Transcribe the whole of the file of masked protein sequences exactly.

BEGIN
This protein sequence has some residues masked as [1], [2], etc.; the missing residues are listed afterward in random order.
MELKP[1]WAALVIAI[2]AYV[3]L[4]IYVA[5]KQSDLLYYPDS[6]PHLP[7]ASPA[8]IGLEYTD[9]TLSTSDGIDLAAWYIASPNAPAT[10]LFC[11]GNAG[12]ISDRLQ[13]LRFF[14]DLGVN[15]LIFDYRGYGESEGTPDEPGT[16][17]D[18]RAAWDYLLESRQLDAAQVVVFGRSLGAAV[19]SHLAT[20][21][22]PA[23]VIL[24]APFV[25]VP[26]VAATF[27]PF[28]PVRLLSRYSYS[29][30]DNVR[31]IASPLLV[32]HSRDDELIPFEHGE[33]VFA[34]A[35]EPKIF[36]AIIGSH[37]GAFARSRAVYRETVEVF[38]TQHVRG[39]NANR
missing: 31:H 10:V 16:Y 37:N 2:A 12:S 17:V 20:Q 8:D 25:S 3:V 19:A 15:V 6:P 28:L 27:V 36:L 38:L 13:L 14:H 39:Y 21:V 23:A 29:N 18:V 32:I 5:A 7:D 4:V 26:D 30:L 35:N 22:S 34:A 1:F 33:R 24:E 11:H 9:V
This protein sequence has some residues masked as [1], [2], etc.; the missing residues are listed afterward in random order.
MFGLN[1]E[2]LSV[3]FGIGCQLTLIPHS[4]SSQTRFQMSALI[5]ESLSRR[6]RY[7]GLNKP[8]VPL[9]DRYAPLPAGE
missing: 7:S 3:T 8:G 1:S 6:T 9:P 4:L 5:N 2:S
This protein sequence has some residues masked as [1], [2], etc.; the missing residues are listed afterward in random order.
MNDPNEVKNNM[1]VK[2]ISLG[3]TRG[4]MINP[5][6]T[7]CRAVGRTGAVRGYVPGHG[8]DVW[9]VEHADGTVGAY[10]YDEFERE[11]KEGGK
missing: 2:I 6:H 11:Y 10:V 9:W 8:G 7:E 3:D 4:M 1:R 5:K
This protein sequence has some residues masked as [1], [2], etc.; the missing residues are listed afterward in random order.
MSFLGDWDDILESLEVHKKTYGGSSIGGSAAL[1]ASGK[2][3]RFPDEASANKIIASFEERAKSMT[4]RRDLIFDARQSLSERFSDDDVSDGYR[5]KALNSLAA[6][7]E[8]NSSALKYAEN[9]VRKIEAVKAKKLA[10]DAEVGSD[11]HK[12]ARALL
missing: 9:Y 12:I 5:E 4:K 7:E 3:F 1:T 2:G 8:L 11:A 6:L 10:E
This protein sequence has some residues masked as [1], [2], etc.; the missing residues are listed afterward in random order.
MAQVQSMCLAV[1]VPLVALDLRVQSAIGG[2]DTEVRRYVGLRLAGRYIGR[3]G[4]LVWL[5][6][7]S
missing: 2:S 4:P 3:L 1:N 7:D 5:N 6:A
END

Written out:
This protein sequence has some residues masked as [1], [2], etc.; the missing residues are listed afterward in random order.
MELKP[1]WAALVIAI[2]AYV[3]L[4]IYVA[5]KQSDLLYYPDS[6]PHLP[7]ASPA[8]IGLEYTD[9]TLSTSDGIDLAAWYIASPNAPAT[10]LFC[11]GNAG[12]ISDRLQ[13]LRFF[14]DLGVN[15]LIFDYRGYGESEGTPDEPGT[16][17]D[18]RAAWDYLLESRQLDAAQVVVFGRSLGAAV[19]SHLAT[20][21][22]PA[23]VIL[24]APFV[25]VP[26]VAATF[27]PF[28]PVRLLSRYSYS[29][30]DNVR[31]IASPLLV[32]HSRDDELIPFEHGE[33]VFA[34]A[35]EPKIF[36]AIIGSH[37]GAFARSRAVYRETVEVF[38]TQHVRG[39]NANR
missing: 31:H 10:V 16:Y 37:N 2:A 12:S 17:V 20:Q 8:D 25:S 3:V 19:A 15:V 6:P 28:L 27:V 36:L 38:L 13:L 14:H 39:Y 21:V 23:A 29:N 18:V 32:I 5:A 7:D 4:V 26:D 30:L 35:N 22:S 34:A 1:F 33:R 24:E 11:H 9:V
This protein sequence has some residues masked as [1], [2], etc.; the missing residues are listed afterward in random order.
MFGLN[1]E[2]LSV[3]FGIGCQLTLIPHS[4]SSQTRFQMSALI[5]ESLSRR[6]RY[7]GLNKP[8]VPL[9]DRYAPLPAGE
missing: 7:S 3:T 8:G 1:S 6:T 9:P 4:L 5:N 2:S
This protein sequence has some residues masked as [1], [2], etc.; the missing residues are listed afterward in random order.
MNDPNEVKNNM[1]VK[2]ISLG[3]TRG[4]MINP[5][6]T[7]CRAVGRTGAVRGYVPGHG[8]DVW[9]VEHADGTVGAY[10]YDEFERE[11]KEGGK
missing: 2:I 6:H 11:Y 10:V 9:W 8:G 7:E 3:D 4:M 1:R 5:K
This protein sequence has some residues masked as [1], [2], etc.; the missing residues are listed afterward in random order.
MSFLGDWDDILESLEVHKKTYGGSSIGGSAAL[1]ASGK[2][3]RFPDEASANKIIASFEERAKSMT[4]RRDLIFDARQSLSERFSDDDVSDGYR[5]KALNSLAA[6][7]E[8]NSSALKYAEN[9]VRKIEAVKAKKLA[10]DAEVGSD[11]HK[12]ARALL
missing: 9:Y 12:I 5:E 4:K 7:E 3:F 1:T 2:G 8:L 11:A 6:L 10:E
This protein sequence has some residues masked as [1], [2], etc.; the missing residues are listed afterward in random order.
MAQVQSMCLAV[1]VPLVALDLRVQSAIGG[2]DTEVRRYVGLRLAGRYIGR[3]G[4]LVWL[5][6][7]S
missing: 2:S 4:P 3:L 1:N 7:D 5:N 6:A